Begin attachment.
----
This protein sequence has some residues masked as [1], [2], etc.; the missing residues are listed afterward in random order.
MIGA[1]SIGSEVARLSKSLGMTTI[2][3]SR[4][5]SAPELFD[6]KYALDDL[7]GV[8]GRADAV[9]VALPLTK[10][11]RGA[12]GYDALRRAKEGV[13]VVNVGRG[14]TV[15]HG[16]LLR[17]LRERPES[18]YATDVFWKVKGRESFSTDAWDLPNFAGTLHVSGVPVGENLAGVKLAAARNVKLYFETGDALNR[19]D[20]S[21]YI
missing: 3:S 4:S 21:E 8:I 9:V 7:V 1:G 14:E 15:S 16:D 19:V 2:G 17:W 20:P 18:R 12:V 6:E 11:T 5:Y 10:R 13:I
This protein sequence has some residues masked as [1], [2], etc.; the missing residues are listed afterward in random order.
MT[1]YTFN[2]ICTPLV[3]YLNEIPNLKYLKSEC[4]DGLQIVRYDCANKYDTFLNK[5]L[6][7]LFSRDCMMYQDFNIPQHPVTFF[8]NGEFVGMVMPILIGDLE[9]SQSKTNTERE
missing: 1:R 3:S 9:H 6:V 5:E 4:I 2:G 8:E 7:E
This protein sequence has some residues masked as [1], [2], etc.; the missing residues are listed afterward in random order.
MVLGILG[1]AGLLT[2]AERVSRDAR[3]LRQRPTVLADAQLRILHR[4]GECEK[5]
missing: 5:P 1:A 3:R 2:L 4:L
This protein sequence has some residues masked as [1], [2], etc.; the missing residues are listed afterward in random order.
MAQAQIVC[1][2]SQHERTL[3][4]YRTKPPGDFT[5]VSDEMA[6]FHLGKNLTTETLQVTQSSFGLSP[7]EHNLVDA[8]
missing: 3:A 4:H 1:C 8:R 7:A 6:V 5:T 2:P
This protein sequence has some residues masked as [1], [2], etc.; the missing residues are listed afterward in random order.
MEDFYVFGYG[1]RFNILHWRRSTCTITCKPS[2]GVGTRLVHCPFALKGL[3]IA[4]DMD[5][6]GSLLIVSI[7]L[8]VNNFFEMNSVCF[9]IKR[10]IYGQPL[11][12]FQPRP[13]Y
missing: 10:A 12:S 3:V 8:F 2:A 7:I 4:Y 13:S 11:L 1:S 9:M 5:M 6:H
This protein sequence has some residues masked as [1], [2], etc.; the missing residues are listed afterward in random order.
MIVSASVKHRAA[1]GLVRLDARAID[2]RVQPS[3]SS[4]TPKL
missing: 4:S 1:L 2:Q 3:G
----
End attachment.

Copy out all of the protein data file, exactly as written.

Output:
This protein sequence has some residues masked as [1], [2], etc.; the missing residues are listed afterward in random order.
MIGA[1]SIGSEVARLSKSLGMTTI[2][3]SR[4][5]SAPELFD[6]KYALDDL[7]GV[8]GRADAV[9]VALPLTK[10][11]RGA[12]GYDALRRAKEGV[13]VVNVGRG[14]TV[15]HG[16]LLR[17]LRERPES[18]YATDVFWKVKGRESFSTDAWDLPNFAGTLHVSGVPVGENLAGVKLAAARNVKLYFETGDALNR[19]D[20]S[21]YI
missing: 3:S 4:S 21:E 8:I 9:V 7:V 1:G 14:E 15:S 16:D 19:V 2:G 17:W 20:P 18:R 12:V 6:E 11:T 5:Y 10:R 13:I
This protein sequence has some residues masked as [1], [2], etc.; the missing residues are listed afterward in random order.
MT[1]YTFN[2]ICTPLV[3]YLNEIPNLKYLKSEC[4]DGLQIVRYDCANKYDTFLNK[5]L[6][7]LFSRDCMMYQDFNIPQHPVTFF[8]NGEFVGMVMPILIGDLE[9]SQSKTNTERE
missing: 1:R 3:S 9:H 6:V 5:E 4:I 2:G 8:E 7:E
This protein sequence has some residues masked as [1], [2], etc.; the missing residues are listed afterward in random order.
MVLGILG[1]AGLLT[2]AERVSRDAR[3]LRQRPTVLADAQLRILHR[4]GECEK[5]
missing: 5:P 1:A 3:R 2:L 4:L
This protein sequence has some residues masked as [1], [2], etc.; the missing residues are listed afterward in random order.
MAQAQIVC[1][2]SQHERTL[3][4]YRTKPPGDFT[5]VSDEMA[6]FHLGKNLTTETLQVTQSSFGLSP[7]EHNLVDA[8]
missing: 3:A 4:H 1:C 8:R 7:A 6:V 5:T 2:P
This protein sequence has some residues masked as [1], [2], etc.; the missing residues are listed afterward in random order.
MEDFYVFGYG[1]RFNILHWRRSTCTITCKPS[2]GVGTRLVHCPFALKGL[3]IA[4]DMD[5][6]GSLLIVSI[7]L[8]VNNFFEMNSVCF[9]IKR[10]IYGQPL[11][12]FQPRP[13]Y
missing: 10:A 12:S 3:V 8:F 2:A 7:I 4:Y 13:S 11:L 1:S 9:M 5:M 6:H
This protein sequence has some residues masked as [1], [2], etc.; the missing residues are listed afterward in random order.
MIVSASVKHRAA[1]GLVRLDARAID[2]RVQPS[3]SS[4]TPKL
missing: 4:S 1:L 2:Q 3:G